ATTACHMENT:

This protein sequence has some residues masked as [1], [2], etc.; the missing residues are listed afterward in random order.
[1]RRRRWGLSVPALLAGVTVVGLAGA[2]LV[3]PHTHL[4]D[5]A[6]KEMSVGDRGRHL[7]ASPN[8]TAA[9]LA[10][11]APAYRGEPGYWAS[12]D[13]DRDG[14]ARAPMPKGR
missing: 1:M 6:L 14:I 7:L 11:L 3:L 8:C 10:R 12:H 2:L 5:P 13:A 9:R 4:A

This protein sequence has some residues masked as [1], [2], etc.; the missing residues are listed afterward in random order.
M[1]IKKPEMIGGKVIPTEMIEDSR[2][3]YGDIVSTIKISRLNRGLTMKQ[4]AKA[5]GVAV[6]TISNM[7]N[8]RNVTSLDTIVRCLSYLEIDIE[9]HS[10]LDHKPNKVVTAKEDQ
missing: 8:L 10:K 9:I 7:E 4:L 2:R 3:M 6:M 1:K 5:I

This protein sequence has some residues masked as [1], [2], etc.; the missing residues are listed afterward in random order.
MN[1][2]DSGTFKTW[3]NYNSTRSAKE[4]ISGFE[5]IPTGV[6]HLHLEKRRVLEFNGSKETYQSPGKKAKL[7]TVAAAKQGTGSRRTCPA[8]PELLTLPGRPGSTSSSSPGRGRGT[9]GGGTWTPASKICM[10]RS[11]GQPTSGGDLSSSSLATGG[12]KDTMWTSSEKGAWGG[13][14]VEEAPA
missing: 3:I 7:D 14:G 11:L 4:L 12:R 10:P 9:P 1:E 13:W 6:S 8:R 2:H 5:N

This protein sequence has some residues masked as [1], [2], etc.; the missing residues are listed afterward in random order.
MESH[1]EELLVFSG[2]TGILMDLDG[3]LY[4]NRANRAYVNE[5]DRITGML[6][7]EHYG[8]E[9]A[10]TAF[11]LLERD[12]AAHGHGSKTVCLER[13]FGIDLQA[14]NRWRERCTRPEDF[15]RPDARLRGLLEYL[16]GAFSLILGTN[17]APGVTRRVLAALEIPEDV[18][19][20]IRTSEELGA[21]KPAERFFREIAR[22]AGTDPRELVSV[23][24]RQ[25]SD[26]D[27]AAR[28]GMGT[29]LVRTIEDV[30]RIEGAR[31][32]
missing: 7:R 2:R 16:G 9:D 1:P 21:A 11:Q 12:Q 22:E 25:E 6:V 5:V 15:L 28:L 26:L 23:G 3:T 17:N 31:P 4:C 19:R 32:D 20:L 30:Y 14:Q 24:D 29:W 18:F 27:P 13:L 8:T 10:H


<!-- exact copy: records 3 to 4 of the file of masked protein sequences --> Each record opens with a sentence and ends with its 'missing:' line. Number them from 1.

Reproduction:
This protein sequence has some residues masked as [1], [2], etc.; the missing residues are listed afterward in random order.
MN[1][2]DSGTFKTW[3]NYNSTRSAKE[4]ISGFE[5]IPTGV[6]HLHLEKRRVLEFNGSKETYQSPGKKAKL[7]TVAAAKQGTGSRRTCPA[8]PELLTLPGRPGSTSSSSPGRGRGT[9]GGGTWTPASKICM[10]RS[11]GQPTSGGDLSSSSLATGG[12]KDTMWTSSEKGAWGG[13][14]VEEAPA
missing: 3:I 7:D 14:G 11:L 4:L 12:R 10:P 9:P 1:E 13:W 6:S 8:R 2:H 5:N

This protein sequence has some residues masked as [1], [2], etc.; the missing residues are listed afterward in random order.
MESH[1]EELLVFSG[2]TGILMDLDG[3]LY[4]NRANRAYVNE[5]DRITGML[6][7]EHYG[8]E[9]A[10]TAF[11]LLERD[12]AAHGHGSKTVCLER[13]FGIDLQA[14]NRWRERCTRPEDF[15]RPDARLRGLLEYL[16]GAFSLILGTN[17]APGVTRRVLAALEIPEDV[18][19][20]IRTSEELGA[21]KPAERFFREIAR[22]AGTDPRELVSV[23][24]RQ[25]SD[26]D[27]AAR[28]GMGT[29]LVRTIEDV[30]RIEGAR[31][32]
missing: 7:R 2:R 16:G 9:D 1:P 21:A 11:Q 12:Q 22:E 25:E 6:V 5:V 15:L 28:L 26:L 23:G 3:T 17:N 31:P 4:C 19:R 32:D 20:L 30:Y 14:Q 24:D 29:W 18:F 27:P 13:L 8:T 10:H